However, blockchain technology also has a downside. You may have seen stories about cryptocurrency mining in the news lately. Mining refers to the complicated process by which new bitcoins are entered into circulation. It requires high-powered computers that solve complex mathematical puzzles to create a new "block" on the blockchain. The mining process eats up a tremendous amount of computing power and electricity, which has led to concerns about bitcoin's environmental impact.
 
TIAA’s perspective: What we believe and why
As investors are increasingly inundated with news about cryptocurrencies and potential applications for blockchain technology across business sectors and industries, many wonder if digital currency may be a suitable addition to their retirement portfolios.
 
“While the underlying blockchain technology used by cryptocurrencies has many uses across industries, our consensus at this time is that cryptocurrencies by themselves are not an investable asset,” said John J. Canally, Jr., CFA, IMG Chief Portfolio Strategist.
 
While all investable assets involve varying degrees of risk, as a group their relative risks are reasonably understandable over the longer term. There is transparency in their make-up, and they are grounded in fundamental value. However, highly speculative assets, like cryptocurrency, are typically deficient in one or more of these attributes. They experience extreme volatility and therefore, are not useful as a store of value. For example, from mid-April to mid-June 2021, Bitcoin declined in price by nearly 50% after wavering tweets by Elon Musk and a cryptocurrency ban by China.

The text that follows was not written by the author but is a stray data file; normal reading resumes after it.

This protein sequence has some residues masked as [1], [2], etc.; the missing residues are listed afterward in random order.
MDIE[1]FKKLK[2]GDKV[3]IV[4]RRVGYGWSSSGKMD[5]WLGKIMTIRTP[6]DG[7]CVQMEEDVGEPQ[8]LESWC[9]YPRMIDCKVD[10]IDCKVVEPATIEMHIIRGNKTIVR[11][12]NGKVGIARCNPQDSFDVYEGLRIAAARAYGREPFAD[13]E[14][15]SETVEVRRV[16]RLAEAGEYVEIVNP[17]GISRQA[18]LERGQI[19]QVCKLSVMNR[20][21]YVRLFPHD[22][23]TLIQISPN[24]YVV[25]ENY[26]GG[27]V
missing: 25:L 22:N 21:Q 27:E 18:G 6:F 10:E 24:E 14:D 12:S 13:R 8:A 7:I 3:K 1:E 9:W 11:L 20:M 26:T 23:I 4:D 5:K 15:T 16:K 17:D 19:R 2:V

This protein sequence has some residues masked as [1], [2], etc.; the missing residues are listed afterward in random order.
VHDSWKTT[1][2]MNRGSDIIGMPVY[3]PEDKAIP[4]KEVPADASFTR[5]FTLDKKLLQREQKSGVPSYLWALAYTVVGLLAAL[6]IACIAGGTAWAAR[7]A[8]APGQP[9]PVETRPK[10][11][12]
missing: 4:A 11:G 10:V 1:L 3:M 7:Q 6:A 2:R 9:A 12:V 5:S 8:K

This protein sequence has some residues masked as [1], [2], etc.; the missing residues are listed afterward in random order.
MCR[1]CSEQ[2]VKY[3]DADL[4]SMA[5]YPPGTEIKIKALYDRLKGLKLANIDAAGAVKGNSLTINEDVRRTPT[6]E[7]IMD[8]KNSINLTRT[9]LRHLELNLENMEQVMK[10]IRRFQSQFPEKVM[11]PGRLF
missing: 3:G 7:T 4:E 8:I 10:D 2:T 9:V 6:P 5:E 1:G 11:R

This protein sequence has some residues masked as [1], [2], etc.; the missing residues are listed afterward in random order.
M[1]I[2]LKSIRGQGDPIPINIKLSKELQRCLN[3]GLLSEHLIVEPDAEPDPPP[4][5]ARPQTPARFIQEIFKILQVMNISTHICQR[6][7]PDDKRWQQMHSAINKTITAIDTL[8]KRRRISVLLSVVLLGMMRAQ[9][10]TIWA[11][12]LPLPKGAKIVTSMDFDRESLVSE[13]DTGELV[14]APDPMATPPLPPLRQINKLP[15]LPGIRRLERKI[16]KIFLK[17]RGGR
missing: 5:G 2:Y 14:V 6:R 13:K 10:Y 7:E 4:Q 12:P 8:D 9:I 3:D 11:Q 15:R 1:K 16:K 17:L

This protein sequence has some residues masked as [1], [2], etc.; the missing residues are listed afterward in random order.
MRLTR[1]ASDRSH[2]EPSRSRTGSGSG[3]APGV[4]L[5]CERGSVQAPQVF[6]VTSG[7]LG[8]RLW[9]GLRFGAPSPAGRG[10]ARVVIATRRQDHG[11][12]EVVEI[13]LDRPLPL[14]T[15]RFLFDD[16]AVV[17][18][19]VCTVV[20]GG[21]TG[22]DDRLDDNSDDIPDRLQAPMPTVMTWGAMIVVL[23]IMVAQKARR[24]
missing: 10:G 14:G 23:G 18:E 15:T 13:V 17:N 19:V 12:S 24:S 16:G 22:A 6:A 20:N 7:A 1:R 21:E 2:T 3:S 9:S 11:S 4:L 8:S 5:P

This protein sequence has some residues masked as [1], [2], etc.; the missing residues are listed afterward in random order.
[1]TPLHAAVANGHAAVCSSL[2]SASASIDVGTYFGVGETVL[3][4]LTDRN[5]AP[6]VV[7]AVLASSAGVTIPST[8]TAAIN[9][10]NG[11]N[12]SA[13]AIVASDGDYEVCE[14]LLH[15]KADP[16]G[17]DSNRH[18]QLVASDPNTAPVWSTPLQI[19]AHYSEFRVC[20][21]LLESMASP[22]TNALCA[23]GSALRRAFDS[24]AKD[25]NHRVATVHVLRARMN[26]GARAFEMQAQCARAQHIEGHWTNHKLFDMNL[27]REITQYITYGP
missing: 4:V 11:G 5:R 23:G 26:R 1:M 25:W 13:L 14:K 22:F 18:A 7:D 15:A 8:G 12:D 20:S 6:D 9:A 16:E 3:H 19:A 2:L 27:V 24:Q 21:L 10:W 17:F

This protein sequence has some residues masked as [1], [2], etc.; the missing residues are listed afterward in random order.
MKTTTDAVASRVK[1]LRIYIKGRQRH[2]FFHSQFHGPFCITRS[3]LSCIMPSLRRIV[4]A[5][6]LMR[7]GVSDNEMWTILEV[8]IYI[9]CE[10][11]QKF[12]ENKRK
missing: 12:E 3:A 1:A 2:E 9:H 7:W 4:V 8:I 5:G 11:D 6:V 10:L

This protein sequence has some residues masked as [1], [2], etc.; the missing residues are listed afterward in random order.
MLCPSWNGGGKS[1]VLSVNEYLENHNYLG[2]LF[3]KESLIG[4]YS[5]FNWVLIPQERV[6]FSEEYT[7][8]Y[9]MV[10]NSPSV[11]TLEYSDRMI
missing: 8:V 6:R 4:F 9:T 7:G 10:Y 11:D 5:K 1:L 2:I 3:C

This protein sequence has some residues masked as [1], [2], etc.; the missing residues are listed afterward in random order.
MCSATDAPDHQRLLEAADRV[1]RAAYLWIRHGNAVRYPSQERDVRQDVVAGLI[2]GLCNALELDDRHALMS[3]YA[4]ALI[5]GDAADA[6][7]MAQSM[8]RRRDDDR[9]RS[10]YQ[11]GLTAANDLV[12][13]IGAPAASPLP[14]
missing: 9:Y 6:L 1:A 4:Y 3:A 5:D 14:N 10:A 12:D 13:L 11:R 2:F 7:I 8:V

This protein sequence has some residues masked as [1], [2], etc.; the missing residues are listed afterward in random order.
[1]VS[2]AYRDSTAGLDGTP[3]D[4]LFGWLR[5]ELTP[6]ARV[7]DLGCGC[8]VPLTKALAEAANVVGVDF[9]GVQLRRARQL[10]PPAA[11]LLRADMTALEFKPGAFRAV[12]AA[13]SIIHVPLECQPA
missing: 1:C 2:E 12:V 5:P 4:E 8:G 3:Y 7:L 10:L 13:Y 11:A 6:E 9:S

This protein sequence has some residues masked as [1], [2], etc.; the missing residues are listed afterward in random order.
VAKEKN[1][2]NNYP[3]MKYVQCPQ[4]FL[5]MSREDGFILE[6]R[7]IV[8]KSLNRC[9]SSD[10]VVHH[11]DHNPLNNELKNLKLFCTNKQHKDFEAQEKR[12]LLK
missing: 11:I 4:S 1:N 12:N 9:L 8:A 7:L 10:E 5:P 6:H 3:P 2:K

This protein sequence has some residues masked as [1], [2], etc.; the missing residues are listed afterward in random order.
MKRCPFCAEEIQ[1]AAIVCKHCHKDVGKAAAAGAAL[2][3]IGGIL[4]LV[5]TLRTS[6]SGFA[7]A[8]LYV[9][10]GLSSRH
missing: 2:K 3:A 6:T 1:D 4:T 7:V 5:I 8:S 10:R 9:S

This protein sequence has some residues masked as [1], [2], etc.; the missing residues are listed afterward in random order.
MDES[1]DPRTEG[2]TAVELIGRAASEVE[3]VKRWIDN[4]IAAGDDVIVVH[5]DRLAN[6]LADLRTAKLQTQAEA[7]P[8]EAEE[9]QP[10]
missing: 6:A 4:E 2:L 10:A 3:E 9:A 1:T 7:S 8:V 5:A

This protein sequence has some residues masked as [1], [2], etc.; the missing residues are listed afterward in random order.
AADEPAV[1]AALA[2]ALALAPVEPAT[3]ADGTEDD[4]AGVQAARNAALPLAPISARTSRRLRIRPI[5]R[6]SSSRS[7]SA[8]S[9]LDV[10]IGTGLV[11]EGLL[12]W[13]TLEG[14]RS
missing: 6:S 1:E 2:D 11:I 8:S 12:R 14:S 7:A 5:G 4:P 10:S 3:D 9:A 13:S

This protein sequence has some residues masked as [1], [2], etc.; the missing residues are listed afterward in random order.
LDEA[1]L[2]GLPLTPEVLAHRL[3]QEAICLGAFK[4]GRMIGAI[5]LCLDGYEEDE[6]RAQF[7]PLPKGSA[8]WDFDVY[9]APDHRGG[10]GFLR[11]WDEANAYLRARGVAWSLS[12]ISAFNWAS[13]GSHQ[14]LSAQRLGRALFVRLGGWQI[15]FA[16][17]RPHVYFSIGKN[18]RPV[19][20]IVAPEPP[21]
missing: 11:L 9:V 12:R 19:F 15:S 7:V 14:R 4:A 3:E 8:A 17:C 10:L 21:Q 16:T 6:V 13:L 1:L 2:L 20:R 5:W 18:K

At TIAA, our mission is to help participants achieve financial security to and through retirement. We believe this is achieved by saving through investable, as opposed to highly speculative, assets. We believe cryptocurrencies should not be part of an allocation of assets designed to meet future goals, such as saving for a child’s education, purchasing a home or funding retirement needs, for the following reasons.
 
Cryptocurrencies are unreliable as a store of value
Cryptocurrencies exhibit extreme volatility with highly unstable correlations to other asset classes, making them almost impossible to model. They are not driven by the traditional supply and demand fundamentals that help determine the underlying value of other asset classes. This leads to a lack of transparency, increases the volatility of cryptocurrencies and makes them unreliable as an investable asset and as a store of value.
 
They’re not income producing assets
In addition, cryptocurrencies have no risk premium, do not produce income or cash flows, and have a short history.
 
“When we look at the historical performance of stock or bond investments, we’re able to analyze trends and performance over the course of many decades and across multiple market cycles,” Canally said. “Bitcoin, while the oldest of the cryptocurrencies, has only been around for ten years.”
 
They can be highly volatile